A partnership between UW and WSU

Washington Center for Muscle Biology

research . training . discovery . treatment

Answerline

Ask the experts

Want more information on muscle diseases?  Curious about graduate school?  Interested in helping to develop better treatments for muscular dystrophy, heart failure, cancer cachexia and other muscle diseases?  The Washington Center for Muscle Biology (WCMB) scientists want to hear from you!

Click a tab to choose a topic and in the boxes below, add your name and e-mail address and type in your question or comment. You’ll receive an email reply shortly after (please allow extra time during holidays). Please note that AnswerLine cannot assist with emergencies or personal problems.

  1. Dr. Rodgers said on February 4, 2012:

    I apologize for the slow responses. We’re having some server difficulties that resulted in our staff not being prompted by your comments. However, it will soon be fixed and I thank you for your patience.

  2. maqui said on December 23, 2011:

    I have heard from people that antioxidants are not as well absorbed by the body as they are made out to be, but everything I read regarding the studies shows the benefits of antioxidants against disease. Which is more accurate.

    • Dr. Rodgers said on February 4, 2012:

      Not all antioxidants are the same. Some are readily absorbed and some aren’t. Furthermore, some are rapidly broken down by the body and cleared while others can be stored in fat. Regularly consuming foods high in antioxidants is well known to improve health and in some instances, to prevent the likelihood of some diseases from occurring. Antioxidant supplements, however, may not provide the same level of protection. You’re best bet is to consult your physician as she/he will be able to make an informed decision based on your past health history and on your current dietary and health needs.

  3. Steve Pidgeon said on December 5, 2011:

    Hi I have recently been diagnosed with inclsion body myopathy with associated pagets disease and frontotemperal dementia. i am showing the first signs of weakness in my right shoulder. what should i do at this stage of onset of the disease and will these therapies in time be effective to treat my disease.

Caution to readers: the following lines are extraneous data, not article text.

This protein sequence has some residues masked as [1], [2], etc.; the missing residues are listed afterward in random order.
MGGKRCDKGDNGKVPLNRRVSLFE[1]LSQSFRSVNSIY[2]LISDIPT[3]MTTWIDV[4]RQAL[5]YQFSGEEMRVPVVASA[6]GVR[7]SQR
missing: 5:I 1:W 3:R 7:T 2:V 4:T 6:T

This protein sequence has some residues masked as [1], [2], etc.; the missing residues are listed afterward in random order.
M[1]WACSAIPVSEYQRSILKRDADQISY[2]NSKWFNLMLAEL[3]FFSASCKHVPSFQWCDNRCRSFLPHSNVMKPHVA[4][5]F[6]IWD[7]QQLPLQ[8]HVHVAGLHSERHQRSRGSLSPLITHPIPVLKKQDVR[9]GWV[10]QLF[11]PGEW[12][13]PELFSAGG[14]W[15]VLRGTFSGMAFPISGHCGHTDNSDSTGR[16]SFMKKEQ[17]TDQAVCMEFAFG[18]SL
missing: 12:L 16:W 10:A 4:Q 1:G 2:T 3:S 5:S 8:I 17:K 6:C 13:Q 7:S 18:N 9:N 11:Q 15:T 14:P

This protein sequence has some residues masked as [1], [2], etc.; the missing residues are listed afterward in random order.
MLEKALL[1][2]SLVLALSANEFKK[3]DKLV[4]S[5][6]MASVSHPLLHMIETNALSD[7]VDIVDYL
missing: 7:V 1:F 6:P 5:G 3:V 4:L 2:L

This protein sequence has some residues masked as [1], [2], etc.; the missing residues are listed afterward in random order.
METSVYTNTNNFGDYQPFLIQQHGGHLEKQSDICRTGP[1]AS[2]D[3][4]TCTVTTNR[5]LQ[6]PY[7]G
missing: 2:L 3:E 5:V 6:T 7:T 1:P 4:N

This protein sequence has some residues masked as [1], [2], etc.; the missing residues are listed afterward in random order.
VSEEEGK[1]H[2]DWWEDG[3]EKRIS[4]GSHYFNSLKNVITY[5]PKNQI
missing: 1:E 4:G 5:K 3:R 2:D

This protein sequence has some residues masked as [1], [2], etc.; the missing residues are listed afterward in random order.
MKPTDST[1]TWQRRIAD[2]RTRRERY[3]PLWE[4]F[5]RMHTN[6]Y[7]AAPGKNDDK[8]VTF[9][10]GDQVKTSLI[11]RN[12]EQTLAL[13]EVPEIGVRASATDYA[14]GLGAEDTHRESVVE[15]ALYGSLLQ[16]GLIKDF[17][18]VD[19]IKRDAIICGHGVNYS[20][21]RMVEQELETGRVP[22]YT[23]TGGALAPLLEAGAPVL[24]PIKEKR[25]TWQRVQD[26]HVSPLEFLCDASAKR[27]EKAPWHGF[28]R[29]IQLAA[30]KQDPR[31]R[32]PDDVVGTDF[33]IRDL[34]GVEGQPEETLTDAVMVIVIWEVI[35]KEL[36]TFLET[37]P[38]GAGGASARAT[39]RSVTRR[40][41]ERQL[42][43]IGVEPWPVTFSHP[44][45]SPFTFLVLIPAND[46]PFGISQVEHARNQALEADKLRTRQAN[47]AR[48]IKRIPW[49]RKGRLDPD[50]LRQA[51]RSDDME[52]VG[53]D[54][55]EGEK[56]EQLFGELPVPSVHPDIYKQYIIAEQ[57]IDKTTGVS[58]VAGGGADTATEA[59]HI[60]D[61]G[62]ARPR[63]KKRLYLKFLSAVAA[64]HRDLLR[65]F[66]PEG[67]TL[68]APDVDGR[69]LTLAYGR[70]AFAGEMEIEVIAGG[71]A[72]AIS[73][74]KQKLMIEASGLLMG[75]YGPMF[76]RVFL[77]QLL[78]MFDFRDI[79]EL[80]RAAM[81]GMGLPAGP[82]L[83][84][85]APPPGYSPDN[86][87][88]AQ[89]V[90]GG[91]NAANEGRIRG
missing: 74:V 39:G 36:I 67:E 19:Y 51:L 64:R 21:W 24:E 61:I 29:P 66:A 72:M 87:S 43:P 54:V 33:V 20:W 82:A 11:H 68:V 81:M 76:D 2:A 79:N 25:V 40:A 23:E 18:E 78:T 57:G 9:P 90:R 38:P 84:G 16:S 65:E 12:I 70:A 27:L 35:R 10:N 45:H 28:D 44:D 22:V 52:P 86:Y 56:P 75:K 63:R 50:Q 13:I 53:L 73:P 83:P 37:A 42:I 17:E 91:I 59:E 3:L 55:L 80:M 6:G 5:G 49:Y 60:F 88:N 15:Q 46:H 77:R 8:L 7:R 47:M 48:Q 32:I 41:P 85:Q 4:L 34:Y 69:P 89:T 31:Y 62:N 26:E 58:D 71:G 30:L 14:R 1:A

Thanks Steve

    • Dr. Rodgers said on February 4, 2012:

      My deepest sympathies Steve. Inclusion body myopathy (IBM) is one of 3 primary inflammatory myopathies. It usually isn’t responsive to traditional anti-inflammatory agents and it isn’t considered a fatal disease, but it can be debilitating over time and result in wheelchair confinement. You should be seeing a neurologist who can provide you with very detailed answers for all of your specific questions regarding prognosis and treatment. Unfortunately, the cell- and gene-therapeutics being developed by WCMB member scientists will not be of use for patients with IBM. Physical therapy, however, can be very beneficial so please consult your physician.

Leave a Comment

Your email address will not be published.


*

 

  1. Dr. Rodgers said on March 7, 2013:

    There are many genetic causes for heart failure and a good genetic counselor at any large medical center should be able to help you. Treatment options are largely influenced by how well a patient’s heart performs in clinical tests and assessments. Nevertheless, understanding the cause, even if it is indeed genetic, can help a cardiologist better manage your health.

    • Michael Rhodes said on March 7, 2013:

      Yes I would love to know for myself as it stands i dont have the way to have the test ran to tell me what has happened but i has a family history of heart problems on my fathers family my grandfather passed away at 49 from heart issues and my father as well has had heart problems and had to have a bypass.

  2. Michael Rhodes said on January 24, 2013:

    I was wondering if any of the test you done been used or could be used on humans to see if cardiomyopathy was Genetic or not? I am a 36 yr old guy with a ejection fraction of 20% and I have a icd

Leave a Comment

Your email address will not be published.


*

 

Leave a Comment

Your email address will not be published.


*

 

Leave a Comment

Your email address will not be published.


*

 

Washington Center for Muscle Biology, ASLB 124, Department of Animal Sciences, Pullman WA 99164, 509-335-2991, Contact Us
Log in | Powered by WordPress
© 2017 Washington State University | Accessibility | Policies | Copyright